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You are here: Home / Data and maps / Indicators / Household expenditure on consumption categories with differing environmental pressure intensities / Household expenditure on consumption categories with differing environmental pressure intensities (SCP 013) - Assessment published Apr 2013

Household expenditure on consumption categories with differing environmental pressure intensities (SCP 013) - Assessment published Apr 2013

Generic metadata

Topics:

Household consumption Household consumption (Primary topic)

Tags:
household consumption
DPSIR: Driving force
Typology: Descriptive indicator (Type A - What is happening to the environment and to humans?)
Indicator codes
  • SCP 013
Dynamic
Temporal coverage:
1995-2010
 
Contents
 

Key policy question: Are Europeans switching consumption patterns to less intensive types of goods and services?

Key messages

Trends in household spending patterns from 1995 to 2010 are mixed but have shown some tendency towards an increasing share of consumption categories with lower environmental pressure intensities. Almost all consumption categories have also seen reductions in environmental pressure intensities. Together these two developments are likely to have had the effect of relatively decoupling environmental pressures from growth in  household consumption expenditure.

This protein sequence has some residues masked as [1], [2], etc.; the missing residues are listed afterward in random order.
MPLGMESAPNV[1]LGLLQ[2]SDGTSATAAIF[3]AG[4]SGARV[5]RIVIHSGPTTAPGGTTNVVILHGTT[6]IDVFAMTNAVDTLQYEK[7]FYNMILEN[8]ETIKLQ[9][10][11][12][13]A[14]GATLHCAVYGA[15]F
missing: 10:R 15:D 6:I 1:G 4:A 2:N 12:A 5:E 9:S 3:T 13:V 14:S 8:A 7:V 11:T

Trends in share of expenditure on household consumption (COICOP) categories, EEA countries (excluding Lichtenstein and Turkey)

Note: Percentage distribution of household expenditure volumes across 12 COICOP categories for the years 1995 and 2010

Data source:
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Direct and indirect greenhouse gases (GHG) induced per Euro of expenditure in 12 household consumption categories, 2000-2007

Note: Trends in direct and indirect greenhouse gases (GHG) induced per Euro of expenditure in 12 household consumption (COICOP) categories, shown for 3 years 2000, 2004 and 2007

Data source:
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Direct and indirect acidifying emissions induced per Euro of expenditure in 12 household consumption categories, 2000-2007

Note: Trends in direct and indirect acidifying emissions induced per Euro of expenditure in 12 household consumption (COICOP) categories, shown for 3 years 2000, 2004 and 2007

Data source:
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Direct and indirect emissions of tropospheric ozone precursors induced per Euro of expenditure in 12 household consumption categories, 2000-2007

Note: Trends in direct and indirect tropospheric ozone precursor emissions induced per Euro of expenditure in 12 household consumption (COICOP) categories, shown for 3 years 2000, 2004 and 2007

Data source:
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Direct material input induced per Euro of expenditure in 12 household consumption categories, 2000-2007

Note: Trends in DMI induced per Euro of expenditure in 12 household consumption (COICOP) categories, shown for 3 years 2000, 2004 and 2007

Data source:
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Key assessment